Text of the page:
Like many other people, Liz Courts’s world changed in 2020 with the onslaught of COVID. Courts had a long-time career but when her freelance work bottomed out, so she turned her sights on The University of New Mexico.

“I think we can all agree that 2020 was a weird time for everybody,” Courts recalled. “I was at my wit's end. My freelance work had dried up, and I did not get the opportunity to do remote work as a graphic designer through the company I had been employed at. All my life, I had heard ‘You can't make a living as an artist," and, finally, I was tired of hearing it. Anyone who says that has a very limited idea of what a formal art education means, and how it informs and affects every part of your life. The scope of what I wanted to do with my education absolutely changed, though. It's not enough for me to just pursue my own art, I want to help others be creative as well.”

This month, at the age of 41, Courts will graduate with a Bachelor of Fine Arts, Art Studio degree with a minor in Arts Leadership and Business.

“Don't ever believe that you're not a creative person. I promise you that you are."

 – Liz Courts, Bachelor of Fine Arts, Art Studio 2024

Prior to returning to school, Courts had a career in community management and e-commerce operations for a tabletop roleplaying game company. She also freelanced as a graphic designer and illustrator, with a full-time job as a graphic designer at a local sign company.

“I had previously attempted to go back to college twice before but couldn't pursue it because of relationship and job reasons. Third time's the charm!”

Courts came to New Mexico from the Pacific Northwest and found a good fit for her creativity.

“New Mexico in general has been very good for me,” she said. “The pace of life here was exactly what I needed when I moved here. UNM, in particular, really nurtured my love of learning and meeting staff and faculty passionate about their work made me feel at home. Seeing students around campus in deep conversation about extremely specific topics makes me happy about humanity in a very particular way. Passion is a hard thing to cultivate in other people, but I've seen it time and again here.”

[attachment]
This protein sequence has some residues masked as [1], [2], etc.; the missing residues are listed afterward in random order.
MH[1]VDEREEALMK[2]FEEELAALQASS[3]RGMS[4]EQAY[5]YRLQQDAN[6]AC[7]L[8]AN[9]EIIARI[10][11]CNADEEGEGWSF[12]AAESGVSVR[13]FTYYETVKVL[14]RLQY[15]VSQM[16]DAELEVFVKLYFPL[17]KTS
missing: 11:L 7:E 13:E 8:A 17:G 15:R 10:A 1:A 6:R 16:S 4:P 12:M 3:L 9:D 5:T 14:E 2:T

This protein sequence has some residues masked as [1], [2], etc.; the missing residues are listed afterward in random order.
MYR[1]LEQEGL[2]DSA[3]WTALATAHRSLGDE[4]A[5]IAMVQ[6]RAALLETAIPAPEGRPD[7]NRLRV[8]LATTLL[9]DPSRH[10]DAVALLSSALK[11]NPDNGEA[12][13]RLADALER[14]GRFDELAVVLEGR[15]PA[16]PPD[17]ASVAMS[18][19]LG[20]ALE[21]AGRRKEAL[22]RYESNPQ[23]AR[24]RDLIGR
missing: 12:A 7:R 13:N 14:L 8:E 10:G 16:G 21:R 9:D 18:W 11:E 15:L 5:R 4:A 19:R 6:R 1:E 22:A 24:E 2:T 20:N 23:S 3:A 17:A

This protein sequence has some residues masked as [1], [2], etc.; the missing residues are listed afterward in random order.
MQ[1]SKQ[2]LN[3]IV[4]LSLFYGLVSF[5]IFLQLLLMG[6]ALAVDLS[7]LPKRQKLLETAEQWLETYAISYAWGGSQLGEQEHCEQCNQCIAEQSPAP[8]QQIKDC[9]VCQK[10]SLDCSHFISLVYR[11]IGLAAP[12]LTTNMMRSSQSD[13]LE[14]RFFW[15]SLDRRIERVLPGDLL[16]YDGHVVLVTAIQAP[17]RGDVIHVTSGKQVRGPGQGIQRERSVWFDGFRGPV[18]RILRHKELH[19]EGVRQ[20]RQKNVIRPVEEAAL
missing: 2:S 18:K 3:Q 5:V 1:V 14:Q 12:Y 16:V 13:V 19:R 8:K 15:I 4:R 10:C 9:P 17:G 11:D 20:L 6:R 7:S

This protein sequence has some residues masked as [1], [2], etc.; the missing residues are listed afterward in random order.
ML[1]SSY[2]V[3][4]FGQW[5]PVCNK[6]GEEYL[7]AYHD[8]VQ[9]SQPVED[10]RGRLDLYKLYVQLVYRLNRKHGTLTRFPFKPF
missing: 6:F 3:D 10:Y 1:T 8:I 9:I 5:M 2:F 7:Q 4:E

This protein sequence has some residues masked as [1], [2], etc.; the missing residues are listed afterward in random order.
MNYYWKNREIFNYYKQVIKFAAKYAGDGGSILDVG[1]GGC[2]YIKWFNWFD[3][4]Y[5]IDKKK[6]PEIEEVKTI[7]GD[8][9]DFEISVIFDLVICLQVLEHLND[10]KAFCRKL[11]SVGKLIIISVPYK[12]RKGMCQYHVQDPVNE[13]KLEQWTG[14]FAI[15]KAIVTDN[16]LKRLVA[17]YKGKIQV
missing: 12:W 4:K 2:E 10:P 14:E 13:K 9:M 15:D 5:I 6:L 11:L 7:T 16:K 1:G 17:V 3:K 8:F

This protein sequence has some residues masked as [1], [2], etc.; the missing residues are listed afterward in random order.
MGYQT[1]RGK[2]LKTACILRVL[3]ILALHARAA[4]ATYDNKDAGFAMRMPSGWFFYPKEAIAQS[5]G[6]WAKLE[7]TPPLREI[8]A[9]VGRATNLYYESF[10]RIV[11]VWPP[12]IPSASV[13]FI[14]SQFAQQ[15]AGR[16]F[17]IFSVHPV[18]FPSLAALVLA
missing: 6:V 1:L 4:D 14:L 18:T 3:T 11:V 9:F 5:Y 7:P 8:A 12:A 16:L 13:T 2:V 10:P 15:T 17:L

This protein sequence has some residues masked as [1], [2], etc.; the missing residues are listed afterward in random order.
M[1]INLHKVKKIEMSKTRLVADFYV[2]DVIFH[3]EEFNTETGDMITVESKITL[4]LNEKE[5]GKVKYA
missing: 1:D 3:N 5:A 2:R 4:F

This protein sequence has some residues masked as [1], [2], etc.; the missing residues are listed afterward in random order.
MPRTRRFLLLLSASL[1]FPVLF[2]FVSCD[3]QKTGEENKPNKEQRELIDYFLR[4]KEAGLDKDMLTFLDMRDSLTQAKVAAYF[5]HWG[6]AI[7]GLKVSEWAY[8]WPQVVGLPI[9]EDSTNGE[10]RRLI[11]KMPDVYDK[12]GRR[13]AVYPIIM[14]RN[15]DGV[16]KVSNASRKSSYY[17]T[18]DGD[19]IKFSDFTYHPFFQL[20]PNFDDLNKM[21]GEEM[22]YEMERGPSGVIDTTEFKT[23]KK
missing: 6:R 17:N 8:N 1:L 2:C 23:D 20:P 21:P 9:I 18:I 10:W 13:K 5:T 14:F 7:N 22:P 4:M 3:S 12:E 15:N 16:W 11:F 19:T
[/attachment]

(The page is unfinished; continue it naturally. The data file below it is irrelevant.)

Courts said she got guidance on her path to education and graduation from her family.

“My father is into science, computers, and technology and my mom is into fantasy, crafts, and art. I am extremely fortunate in that their combined interests provided me a wealth of approaches to my life and my art, even more so in the fact that they told me that I was capable of doing anything I put my mind to.”

Courts also cited support and inspiration from her coworkers at FUSE Makerspace and UNM faculty for her success: Artist Welly Fletcher, UNM Associate Professor of Ceramics Gina Voelker-Bobrowski, UNM Assistant Professor of Interdisciplinary Art Stephanie Woods, UNM Professor of Spanish Colonial Art and Architecture Ray Hernández-Durán, and UNM Associate Professor in the Department of Computer Science Leah Buechley.

“They all changed how I wanted to approach my art, as well as how to create opportunities and spaces for other artists. They are professors who have impacted me deeply while I've been at UNM. Their passion for their work has never failed to bring a smile to my face. [UNM arts lab managers] Jonathan Fitz and Brooke Steiger have also been wonderful people to talk to and work with over the years, and the practicalities of keeping a space prepared and ready for students to use is something I will take with me in my future plans.”

Looking ahead to after graduation, Courts will attend Rochester Institute of Technology in New York in the fall to pursue her MFA “and keep working to make the arts an inclusive and safe space for everybody.”

Courts had some advice for aspiring artists or anyone who has ever considered pursuing the arts but didn’t think they’d succeed.

“Don't ever believe that you're not a creative person. I promise you that you are. Creativity takes so many different forms, expresses itself in so many different ways, and it embraces what it means to be human. Whatever form that takes for you, no matter how long it's been since you've done it, it's there, ready when you are to pick it back up again.”